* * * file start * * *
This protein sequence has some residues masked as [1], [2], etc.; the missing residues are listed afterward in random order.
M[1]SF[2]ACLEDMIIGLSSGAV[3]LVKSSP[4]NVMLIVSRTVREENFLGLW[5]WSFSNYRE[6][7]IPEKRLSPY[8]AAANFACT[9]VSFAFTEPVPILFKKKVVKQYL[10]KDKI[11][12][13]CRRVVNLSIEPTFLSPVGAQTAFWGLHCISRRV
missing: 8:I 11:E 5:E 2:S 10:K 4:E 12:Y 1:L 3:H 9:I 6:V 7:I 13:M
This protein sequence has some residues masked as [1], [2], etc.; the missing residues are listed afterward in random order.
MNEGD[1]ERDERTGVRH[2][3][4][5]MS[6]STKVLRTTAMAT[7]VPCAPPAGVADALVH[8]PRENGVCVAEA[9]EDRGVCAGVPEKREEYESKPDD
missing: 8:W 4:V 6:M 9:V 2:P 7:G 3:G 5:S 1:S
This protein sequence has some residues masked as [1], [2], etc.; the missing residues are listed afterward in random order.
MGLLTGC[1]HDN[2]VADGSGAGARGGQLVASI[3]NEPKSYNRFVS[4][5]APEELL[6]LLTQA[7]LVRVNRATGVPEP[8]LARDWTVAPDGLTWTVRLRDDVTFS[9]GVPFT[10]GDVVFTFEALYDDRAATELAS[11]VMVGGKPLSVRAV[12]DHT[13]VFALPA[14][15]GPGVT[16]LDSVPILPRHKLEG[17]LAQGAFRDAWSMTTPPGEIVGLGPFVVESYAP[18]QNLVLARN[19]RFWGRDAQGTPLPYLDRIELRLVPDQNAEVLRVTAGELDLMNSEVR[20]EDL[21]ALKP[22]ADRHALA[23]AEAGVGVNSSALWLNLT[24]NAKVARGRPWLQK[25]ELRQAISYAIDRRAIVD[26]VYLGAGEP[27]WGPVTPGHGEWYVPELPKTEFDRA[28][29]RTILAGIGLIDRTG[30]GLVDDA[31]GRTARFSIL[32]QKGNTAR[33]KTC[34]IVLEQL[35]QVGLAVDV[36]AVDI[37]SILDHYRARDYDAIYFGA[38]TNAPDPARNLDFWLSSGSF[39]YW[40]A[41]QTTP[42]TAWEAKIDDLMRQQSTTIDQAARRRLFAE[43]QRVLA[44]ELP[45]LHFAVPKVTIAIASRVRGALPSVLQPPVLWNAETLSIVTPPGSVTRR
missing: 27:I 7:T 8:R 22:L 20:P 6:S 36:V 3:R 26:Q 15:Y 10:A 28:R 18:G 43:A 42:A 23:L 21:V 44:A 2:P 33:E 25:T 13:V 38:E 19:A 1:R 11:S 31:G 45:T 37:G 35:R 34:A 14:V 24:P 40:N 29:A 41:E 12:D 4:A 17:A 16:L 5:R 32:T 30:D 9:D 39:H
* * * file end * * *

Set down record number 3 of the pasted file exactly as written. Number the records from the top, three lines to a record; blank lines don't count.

This protein sequence has some residues masked as [1], [2], etc.; the missing residues are listed afterward in random order.
MGLLTGC[1]HDN[2]VADGSGAGARGGQLVASI[3]NEPKSYNRFVS[4][5]APEELL[6]LLTQA[7]LVRVNRATGVPEP[8]LARDWTVAPDGLTWTVRLRDDVTFS[9]GVPFT[10]GDVVFTFEALYDDRAATELAS[11]VMVGGKPLSVRAV[12]DHT[13]VFALPA[14][15]GPGVT[16]LDSVPILPRHKLEG[17]LAQGAFRDAWSMTTPPGEIVGLGPFVVESYAP[18]QNLVLARN[19]RFWGRDAQGTPLPYLDRIELRLVPDQNAEVLRVTAGELDLMNSEVR[20]EDL[21]ALKP[22]ADRHALA[23]AEAGVGVNSSALWLNLT[24]NAKVARGRPWLQK[25]ELRQAISYAIDRRAIVD[26]VYLGAGEP[27]WGPVTPGHGEWYVPELPKTEFDRA[28][29]RTILAGIGLIDRTG[30]GLVDDA[31]GRTARFSIL[32]QKGNTAR[33]KTC[34]IVLEQL[35]QVGLAVDV[36]AVDI[37]SILDHYRARDYDAIYFGA[38]TNAPDPARNLDFWLSSGSF[39]YW[40]A[41]QTTP[42]TAWEAKIDDLMRQQSTTIDQAARRRLFAE[43]QRVLA[44]ELP[45]LHFAVPKVTIAIASRVRGALPSVLQPPVLWNAETLSIVTPPGSVTRR
missing: 27:I 7:T 8:R 22:L 20:P 6:S 36:V 3:R 26:Q 15:Y 10:A 28:R 18:G 43:A 42:A 23:L 21:V 44:A 2:P 33:E 25:T 13:V 38:E 19:A 1:R 11:S 31:G 45:T 37:G 35:R 34:A 14:V 24:P 40:N 29:A 41:E 12:D 4:A 17:A 16:L 5:R 32:T 30:D 9:D 39:H